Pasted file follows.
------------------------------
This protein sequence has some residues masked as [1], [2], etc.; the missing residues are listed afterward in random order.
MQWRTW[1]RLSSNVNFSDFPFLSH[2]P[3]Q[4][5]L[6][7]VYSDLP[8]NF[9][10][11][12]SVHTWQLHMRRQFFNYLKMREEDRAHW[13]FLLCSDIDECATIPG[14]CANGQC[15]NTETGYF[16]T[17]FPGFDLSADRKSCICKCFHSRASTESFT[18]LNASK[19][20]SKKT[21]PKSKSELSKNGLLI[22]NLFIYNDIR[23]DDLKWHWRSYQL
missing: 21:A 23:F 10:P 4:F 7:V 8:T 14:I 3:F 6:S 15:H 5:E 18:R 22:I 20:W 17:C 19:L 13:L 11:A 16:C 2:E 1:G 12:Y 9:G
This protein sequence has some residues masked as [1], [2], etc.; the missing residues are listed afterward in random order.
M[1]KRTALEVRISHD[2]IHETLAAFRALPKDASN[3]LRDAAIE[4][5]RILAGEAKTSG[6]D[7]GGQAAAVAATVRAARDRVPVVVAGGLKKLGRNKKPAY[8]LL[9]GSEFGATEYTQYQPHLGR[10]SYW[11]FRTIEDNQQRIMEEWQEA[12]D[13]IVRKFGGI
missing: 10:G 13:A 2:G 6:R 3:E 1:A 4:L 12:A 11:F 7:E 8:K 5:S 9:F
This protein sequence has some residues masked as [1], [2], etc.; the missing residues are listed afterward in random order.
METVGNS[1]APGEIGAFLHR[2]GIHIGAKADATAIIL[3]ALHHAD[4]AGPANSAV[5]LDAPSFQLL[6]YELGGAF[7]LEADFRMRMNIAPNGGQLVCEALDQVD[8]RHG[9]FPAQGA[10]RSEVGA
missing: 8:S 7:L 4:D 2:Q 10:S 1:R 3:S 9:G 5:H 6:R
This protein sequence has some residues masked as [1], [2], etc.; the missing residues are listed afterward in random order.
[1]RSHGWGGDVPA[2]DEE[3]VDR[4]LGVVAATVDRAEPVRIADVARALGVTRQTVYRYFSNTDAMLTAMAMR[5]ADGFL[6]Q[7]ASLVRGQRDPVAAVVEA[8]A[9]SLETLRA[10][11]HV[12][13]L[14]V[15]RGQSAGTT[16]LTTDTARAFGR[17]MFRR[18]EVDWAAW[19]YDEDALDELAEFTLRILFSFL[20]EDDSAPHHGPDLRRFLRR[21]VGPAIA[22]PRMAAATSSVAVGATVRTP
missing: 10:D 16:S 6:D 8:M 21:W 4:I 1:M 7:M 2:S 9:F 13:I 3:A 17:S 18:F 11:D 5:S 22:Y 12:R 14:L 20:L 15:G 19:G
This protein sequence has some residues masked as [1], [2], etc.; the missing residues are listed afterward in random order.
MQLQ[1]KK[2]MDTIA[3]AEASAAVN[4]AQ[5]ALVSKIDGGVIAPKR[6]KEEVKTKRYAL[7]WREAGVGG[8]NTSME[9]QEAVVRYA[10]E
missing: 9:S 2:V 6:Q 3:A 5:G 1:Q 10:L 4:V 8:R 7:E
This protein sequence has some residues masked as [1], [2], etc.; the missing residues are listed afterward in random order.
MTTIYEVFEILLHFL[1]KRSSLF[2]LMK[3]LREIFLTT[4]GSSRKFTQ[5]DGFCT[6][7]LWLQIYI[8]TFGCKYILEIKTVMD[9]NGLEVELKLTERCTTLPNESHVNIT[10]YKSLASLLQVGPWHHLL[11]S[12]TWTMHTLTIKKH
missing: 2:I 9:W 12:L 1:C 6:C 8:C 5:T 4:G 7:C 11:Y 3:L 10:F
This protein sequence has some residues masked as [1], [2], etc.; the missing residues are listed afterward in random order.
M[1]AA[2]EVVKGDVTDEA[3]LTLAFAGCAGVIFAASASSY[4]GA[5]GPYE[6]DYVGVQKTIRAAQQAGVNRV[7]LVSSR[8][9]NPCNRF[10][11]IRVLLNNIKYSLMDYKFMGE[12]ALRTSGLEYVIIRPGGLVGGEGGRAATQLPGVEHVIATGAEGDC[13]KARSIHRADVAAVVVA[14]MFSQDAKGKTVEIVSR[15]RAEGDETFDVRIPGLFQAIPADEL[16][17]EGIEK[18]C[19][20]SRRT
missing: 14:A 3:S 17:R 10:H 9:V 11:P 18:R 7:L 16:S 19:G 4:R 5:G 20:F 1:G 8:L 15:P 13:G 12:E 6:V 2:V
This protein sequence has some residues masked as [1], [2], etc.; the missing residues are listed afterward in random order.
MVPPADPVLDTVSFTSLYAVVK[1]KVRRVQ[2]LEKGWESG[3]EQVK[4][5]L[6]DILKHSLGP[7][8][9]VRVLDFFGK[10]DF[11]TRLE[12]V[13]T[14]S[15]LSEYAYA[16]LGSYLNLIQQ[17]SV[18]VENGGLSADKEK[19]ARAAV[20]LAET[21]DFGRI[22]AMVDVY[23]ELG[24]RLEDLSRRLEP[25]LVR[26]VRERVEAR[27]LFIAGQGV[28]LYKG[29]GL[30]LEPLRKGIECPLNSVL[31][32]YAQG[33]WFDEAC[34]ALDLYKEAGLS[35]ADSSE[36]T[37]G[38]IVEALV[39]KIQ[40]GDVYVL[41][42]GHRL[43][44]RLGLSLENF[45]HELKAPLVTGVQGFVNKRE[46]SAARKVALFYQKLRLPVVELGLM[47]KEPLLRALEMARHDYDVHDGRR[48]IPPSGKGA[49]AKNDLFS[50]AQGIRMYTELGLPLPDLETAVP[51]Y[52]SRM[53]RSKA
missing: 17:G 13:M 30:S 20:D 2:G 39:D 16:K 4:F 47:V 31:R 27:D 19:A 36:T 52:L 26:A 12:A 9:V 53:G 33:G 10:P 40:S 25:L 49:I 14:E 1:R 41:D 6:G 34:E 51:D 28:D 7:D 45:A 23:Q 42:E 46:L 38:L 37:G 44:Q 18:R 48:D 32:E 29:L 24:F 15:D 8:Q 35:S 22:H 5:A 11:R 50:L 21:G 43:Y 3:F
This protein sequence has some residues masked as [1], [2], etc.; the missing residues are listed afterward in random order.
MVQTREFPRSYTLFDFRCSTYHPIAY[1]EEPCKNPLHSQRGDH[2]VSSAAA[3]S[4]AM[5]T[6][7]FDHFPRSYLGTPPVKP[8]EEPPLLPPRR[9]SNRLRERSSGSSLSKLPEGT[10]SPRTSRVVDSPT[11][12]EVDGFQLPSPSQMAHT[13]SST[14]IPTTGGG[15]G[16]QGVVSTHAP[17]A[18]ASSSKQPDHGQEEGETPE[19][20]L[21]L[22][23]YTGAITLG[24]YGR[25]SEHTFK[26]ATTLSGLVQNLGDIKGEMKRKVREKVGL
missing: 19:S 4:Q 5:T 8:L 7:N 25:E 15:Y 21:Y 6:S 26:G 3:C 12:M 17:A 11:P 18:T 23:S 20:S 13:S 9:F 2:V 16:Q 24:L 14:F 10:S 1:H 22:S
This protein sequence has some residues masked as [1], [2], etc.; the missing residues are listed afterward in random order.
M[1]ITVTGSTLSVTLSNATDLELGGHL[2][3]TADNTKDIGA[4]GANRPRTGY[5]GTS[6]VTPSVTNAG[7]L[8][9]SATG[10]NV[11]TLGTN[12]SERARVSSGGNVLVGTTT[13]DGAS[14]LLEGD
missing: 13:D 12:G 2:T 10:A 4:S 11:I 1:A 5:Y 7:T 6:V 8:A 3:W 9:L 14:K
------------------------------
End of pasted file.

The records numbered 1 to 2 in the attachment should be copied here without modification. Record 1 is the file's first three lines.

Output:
This protein sequence has some residues masked as [1], [2], etc.; the missing residues are listed afterward in random order.
MQWRTW[1]RLSSNVNFSDFPFLSH[2]P[3]Q[4][5]L[6][7]VYSDLP[8]NF[9][10][11][12]SVHTWQLHMRRQFFNYLKMREEDRAHW[13]FLLCSDIDECATIPG[14]CANGQC[15]NTETGYF[16]T[17]FPGFDLSADRKSCICKCFHSRASTESFT[18]LNASK[19][20]SKKT[21]PKSKSELSKNGLLI[22]NLFIYNDIR[23]DDLKWHWRSYQL
missing: 21:A 23:F 10:P 4:F 7:V 8:T 14:I 3:F 6:S 15:H 5:E 18:R 22:I 20:W 17:C 19:L 13:L 11:A 16:C 2:E 1:G 12:Y 9:G
This protein sequence has some residues masked as [1], [2], etc.; the missing residues are listed afterward in random order.
M[1]KRTALEVRISHD[2]IHETLAAFRALPKDASN[3]LRDAAIE[4][5]RILAGEAKTSG[6]D[7]GGQAAAVAATVRAARDRVPVVVAGGLKKLGRNKKPAY[8]LL[9]GSEFGATEYTQYQPHLGR[10]SYW[11]FRTIEDNQQRIMEEWQEA[12]D[13]IVRKFGGI
missing: 10:G 13:A 2:G 6:R 3:E 1:A 4:L 12:A 11:F 7:E 8:K 5:S 9:F